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4. Drilling Holes:  After the paint has dried completely, mark the location of the utensil holes with a pencil. Put a piece of painter’s tape on the drill bit to mark the depth of your holes. Clamp the block and drill holes at each pencil mark.

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Dump sawdust out of the holes.

Wrap up the blocks in gift wrap and enjoy the look of joy as your Mom opens her Creative Block Mother’s Day gift!

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You know, as an artist myself, I almost loved these too much to give them away. But, my Mom is worth it. (And I can make another set if I want ;-).)

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For more last-minute Mother’s Day gift ideas and many other creative projects, check out the Gift Ideas section here on the blog.

PHGFancySignIf you liked this project, you’ll love these floating picture frames using more 2×4 scrap wood.

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How to Fill Holes and Knots in Wood | Pretty Handy Girl

Occasionally, you will get a piece of gorgeous wood that has voids or knots in it. You wouldn’t want to add wood putty, because it wouldn’t retain the look of the knots. But, you want a smooth surface. The solution is to fill the wood knots and voids with epoxy. The results will be beautiful and you’ll be hard pressed to find the patch afterwards.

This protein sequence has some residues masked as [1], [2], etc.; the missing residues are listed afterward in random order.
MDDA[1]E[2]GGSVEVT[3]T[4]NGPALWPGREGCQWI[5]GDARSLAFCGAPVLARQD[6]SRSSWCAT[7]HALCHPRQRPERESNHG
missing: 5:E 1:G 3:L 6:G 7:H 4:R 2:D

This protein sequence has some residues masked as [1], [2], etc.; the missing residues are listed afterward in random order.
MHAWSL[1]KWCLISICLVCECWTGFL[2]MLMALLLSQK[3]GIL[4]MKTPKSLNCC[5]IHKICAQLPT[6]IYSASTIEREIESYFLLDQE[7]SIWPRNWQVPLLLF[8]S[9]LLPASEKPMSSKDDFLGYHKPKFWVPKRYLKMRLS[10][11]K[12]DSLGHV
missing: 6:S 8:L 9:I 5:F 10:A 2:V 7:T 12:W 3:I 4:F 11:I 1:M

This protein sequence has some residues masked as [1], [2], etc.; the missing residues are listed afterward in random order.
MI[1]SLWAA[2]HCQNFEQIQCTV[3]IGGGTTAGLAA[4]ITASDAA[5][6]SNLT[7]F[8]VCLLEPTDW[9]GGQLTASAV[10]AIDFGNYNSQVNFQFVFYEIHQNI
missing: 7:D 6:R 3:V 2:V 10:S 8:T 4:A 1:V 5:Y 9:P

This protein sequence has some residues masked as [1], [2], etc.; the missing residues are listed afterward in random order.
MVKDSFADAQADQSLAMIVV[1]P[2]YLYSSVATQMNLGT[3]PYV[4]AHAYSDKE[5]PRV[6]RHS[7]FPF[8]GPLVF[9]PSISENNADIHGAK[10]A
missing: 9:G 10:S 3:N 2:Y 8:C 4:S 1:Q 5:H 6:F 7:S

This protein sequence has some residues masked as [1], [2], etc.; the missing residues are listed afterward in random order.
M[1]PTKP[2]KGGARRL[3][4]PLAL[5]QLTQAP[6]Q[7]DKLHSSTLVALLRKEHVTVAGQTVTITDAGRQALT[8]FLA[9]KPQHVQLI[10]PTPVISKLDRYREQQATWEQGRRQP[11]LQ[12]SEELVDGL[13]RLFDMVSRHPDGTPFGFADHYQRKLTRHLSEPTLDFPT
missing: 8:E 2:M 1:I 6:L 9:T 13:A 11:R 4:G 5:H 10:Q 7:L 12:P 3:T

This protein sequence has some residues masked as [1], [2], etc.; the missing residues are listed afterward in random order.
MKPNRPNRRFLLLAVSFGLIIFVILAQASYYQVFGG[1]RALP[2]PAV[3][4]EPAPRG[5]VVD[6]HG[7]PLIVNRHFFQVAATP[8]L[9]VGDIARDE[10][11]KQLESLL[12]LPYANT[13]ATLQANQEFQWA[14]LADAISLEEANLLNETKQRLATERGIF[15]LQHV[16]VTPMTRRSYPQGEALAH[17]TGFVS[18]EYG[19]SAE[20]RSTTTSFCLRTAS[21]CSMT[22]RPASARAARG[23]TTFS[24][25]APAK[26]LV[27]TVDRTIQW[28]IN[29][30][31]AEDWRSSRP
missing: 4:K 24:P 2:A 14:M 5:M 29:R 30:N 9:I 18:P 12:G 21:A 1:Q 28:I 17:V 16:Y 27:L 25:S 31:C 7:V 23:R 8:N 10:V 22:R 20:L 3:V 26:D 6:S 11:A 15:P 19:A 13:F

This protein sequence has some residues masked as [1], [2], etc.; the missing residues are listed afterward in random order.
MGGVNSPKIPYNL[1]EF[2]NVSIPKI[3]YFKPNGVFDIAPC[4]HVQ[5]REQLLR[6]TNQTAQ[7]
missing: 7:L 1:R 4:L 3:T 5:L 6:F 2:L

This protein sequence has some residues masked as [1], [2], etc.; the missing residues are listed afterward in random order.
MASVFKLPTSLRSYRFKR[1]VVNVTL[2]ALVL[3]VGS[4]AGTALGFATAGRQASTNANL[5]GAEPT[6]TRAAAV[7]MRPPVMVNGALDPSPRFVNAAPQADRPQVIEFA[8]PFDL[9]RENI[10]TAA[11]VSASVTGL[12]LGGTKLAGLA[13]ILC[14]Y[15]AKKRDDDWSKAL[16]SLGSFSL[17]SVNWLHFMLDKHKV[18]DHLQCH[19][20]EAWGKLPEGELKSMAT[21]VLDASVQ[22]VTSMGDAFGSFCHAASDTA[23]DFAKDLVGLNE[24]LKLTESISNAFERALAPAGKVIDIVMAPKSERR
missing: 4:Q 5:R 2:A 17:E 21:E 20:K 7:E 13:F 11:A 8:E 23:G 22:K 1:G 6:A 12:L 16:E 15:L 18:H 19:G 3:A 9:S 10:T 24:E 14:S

Materials:

(contains affiliate links)

How to Fill Holes and Knots in Wood | Pretty Handy Girl

Instructions:

Begin by taping off the area around the holes, voids or knots. Press the edges of the painter’s tape down to seal it against the wood.

How to Fill Holes and Knots in Wood | Pretty Handy Girl

Remove the epoxy from the packaging. (I used Gorilla Glue Epoxy glue that sets up in 5 minutes.)

How to Fill Holes and Knots in Wood | Pretty Handy Girl

Snip or snap off the tip of the epoxy tubes.

How to Fill Holes and Knots in Wood | Pretty Handy Girl

Press the cap out of the plungers before trying to depress the plunger. Retain the cap to use if you have any leftover epoxy. Read more

Sport Gear Storage in a Small Space | Pretty Handy Girl

My home is protected by ninjas! Well, actually Tae Kwon Do athletes, but they are ninjas in training. So, don’t even think about breaking into our house or they will open up a can of whoop ass on you! 😉

Unfortunately, where my boys are plentiful in kicking and punching skills they lack in the picking up your stuff department. Which means that the bottom of the stairway to our bonus room is usually the dumping ground for their gear bags, clothing and gear.